Teensy LC, 3.0, 3.1, 3.2 support
These ARM Teensies are now supported through ChibiOS.
Installing the ARM toolchain
You'll need to install an ARM toolchain, there is now a nice documentation about the two AVR/ARM toolchain : https://docs.qmk.fm/getting_started_build_tools.html and you can just run
This toolchain is used instead of
avr-gcc, which is only for AVR chips. Naturally you'll also need the usual development tools (e.g.
make), just as in the AVR setting.
You can find others way with the gcc ARM embedded website, or using your favourite package manager. After installing, you should be able to run
arm-none-eabi-gcc -v in the command prompt and get sensible output.
If you’re using git
git submodule sync --recursive && git submodule update --init --recursive. This will install ChibiOS and ChibiOS-Contrib in the
If you’re not using Git
If you're not using git, you can just download a zip of chibios from here, unpack the zip, and rename/move the unpacked directory (named
lib/chibios/chibios (so that the file
lib/chibios/chibios/license.txt exists). Now the same procedure with a zip of chibios-contrib from here: unpack and move
(If you're using git, you can just clone the two repos: chibios and chibios-contrib. However - be warned that things may be somewhat out-of-sync (updates at different rates), so you may need to hunt a bit for the right commits.)
(Why do we need chibios-contrib? Well, the main repo focuses on STM32 chips, and Freescale/NXP Kinetis chips are supported via the Contrib repository.)
This should be it. Running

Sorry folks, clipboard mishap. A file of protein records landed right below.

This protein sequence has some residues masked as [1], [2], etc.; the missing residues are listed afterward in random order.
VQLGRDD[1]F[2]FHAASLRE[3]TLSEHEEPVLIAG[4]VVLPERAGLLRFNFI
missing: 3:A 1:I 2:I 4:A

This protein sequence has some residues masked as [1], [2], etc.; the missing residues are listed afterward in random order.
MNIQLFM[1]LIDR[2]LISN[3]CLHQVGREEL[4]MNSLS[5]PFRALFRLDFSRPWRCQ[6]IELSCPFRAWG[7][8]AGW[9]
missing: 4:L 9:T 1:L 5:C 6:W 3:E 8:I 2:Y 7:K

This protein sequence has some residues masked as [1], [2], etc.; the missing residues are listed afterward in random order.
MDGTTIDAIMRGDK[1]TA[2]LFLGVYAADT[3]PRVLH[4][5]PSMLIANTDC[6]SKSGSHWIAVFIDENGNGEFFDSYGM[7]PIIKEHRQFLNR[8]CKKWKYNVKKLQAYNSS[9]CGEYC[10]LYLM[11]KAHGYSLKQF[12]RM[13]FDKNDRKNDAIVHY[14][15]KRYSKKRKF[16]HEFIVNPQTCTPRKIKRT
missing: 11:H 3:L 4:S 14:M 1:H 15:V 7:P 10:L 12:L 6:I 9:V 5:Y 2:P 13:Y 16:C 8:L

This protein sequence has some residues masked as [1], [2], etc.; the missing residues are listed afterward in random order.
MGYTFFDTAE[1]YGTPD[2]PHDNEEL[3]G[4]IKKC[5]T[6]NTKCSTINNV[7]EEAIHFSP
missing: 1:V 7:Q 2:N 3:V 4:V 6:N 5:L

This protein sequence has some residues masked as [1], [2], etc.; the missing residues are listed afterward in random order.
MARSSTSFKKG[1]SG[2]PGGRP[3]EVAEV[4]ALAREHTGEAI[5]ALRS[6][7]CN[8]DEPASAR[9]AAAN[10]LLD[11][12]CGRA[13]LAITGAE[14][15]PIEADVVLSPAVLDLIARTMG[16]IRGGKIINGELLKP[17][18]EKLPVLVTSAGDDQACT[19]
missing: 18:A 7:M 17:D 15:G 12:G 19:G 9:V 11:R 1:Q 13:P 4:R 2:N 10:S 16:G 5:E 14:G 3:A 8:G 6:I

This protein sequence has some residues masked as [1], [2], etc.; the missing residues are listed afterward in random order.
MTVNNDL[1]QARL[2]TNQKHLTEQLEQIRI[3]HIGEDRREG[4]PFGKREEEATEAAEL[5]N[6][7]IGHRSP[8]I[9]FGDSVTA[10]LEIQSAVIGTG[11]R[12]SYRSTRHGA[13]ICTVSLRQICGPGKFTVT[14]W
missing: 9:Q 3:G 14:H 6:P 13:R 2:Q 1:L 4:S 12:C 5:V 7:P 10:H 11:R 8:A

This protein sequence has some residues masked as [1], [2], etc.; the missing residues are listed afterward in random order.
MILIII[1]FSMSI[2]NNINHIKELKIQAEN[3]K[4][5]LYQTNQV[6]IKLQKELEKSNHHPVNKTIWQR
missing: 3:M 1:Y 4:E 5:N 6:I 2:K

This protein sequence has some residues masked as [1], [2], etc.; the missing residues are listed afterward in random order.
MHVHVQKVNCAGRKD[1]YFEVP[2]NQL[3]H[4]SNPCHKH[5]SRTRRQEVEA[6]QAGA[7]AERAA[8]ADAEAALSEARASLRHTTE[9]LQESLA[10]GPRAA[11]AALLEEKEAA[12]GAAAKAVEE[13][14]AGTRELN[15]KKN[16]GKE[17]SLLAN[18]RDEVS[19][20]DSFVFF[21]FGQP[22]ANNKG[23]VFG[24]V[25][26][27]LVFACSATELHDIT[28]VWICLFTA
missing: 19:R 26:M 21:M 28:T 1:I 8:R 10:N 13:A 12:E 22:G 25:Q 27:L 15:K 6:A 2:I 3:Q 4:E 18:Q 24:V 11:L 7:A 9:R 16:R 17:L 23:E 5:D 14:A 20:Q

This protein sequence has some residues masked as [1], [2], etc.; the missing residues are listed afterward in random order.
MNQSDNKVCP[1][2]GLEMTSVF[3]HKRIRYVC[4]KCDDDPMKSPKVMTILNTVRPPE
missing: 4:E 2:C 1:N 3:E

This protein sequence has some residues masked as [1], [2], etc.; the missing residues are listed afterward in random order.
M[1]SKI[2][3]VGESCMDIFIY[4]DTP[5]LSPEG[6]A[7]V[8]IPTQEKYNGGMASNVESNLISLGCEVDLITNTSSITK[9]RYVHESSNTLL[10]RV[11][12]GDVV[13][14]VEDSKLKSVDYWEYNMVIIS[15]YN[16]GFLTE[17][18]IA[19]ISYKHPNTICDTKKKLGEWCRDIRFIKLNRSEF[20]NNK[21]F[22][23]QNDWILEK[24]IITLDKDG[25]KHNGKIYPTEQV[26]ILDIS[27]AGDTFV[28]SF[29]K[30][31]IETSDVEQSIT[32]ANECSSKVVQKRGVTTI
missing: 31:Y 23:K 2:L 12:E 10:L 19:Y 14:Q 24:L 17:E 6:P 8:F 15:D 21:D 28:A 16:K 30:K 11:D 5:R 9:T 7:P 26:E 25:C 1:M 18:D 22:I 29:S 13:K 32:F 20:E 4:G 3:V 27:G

keyboard/teensy_lc_onekey should create a working firmware in
For more notes about the ChibiOS backend in TMK, see
About this onekey example
It's set up for Teensy LC. To use 3.x, you'll need to edit the
Makefile (and comment out one line in
mcuconf.h). A sample makefile for Teensy 3.0 is provided as
Makefile.3.0, can be used without renaming with
make -f Makefile.3.0. Similarly for Teensy 3.2, there's
TMK itself is written by hasu, original sources here.
The USB support for Kinetis MCUs is due to RedoX. His ChibiOS fork is also on github; but it doesn't include Teensy LC definitions.
Features that are not implemented yet
Currently only the more fancy suspend features are not there (power saving during suspend). The rest should work fine (reports either way are welcome).
Matrix programming notes
The notes below explain what commands can be used to examine and set the status of Teensy pins.
ChibiOS pin manipulation basics
Each pin sits on a "port", each of which comprises at most 32 individual pins. So for instance "PTC5" from Kinetis manual/datasheet refers to port C (or GPIOA), pin 5. Most functions dealing with pins take 2 parameters which specify the pin -- the first being the port, the second being the pin number.
Within ChibiOS, there are definitions which simplify this a bit for the Teensies.
TEENSY_PINn_IOPORT represents the port of the MCU's pin connected Teensy's PIN
TEENSY_PINn represents its MCU's pin number.
A MCU pin can be in several modes. The basic command to set a pin mode is
palSetPadMode(TEENSY_PINn_IOPORT, TEENSY_PINn, PAL_MODE_INPUT_PULLUP);
The last parameter is the mode. For keyboards, the usual ones that are used are
PAL_MODE_INPUT_PULLUP (input with a pullup),
PAL_MODE_INPUT_PULLDOWN (input with a pulldown),
PAL_MODE_INPUT (input floating, a.k.a. Hi-Z),
PAL_MODE_OUTPUT_PUSHPULL (output in the Arduino sense -- can be then set HIGH or LOW).
Pins are set HIGH (after they've been put into
OUTPUT_PUSHPULL mode) by
or set LOW by
Toggling can be done with
Alternatively, you can use
palWritePad(TEENSY_PINn_IOPORT, TEENSY_PINn, bit);
bit is either
Reading pin status is done with
The function returns either
All the commands that are available for pin manipulation through ChibiOS HAL are documented in ChibiOS PAL driver docs.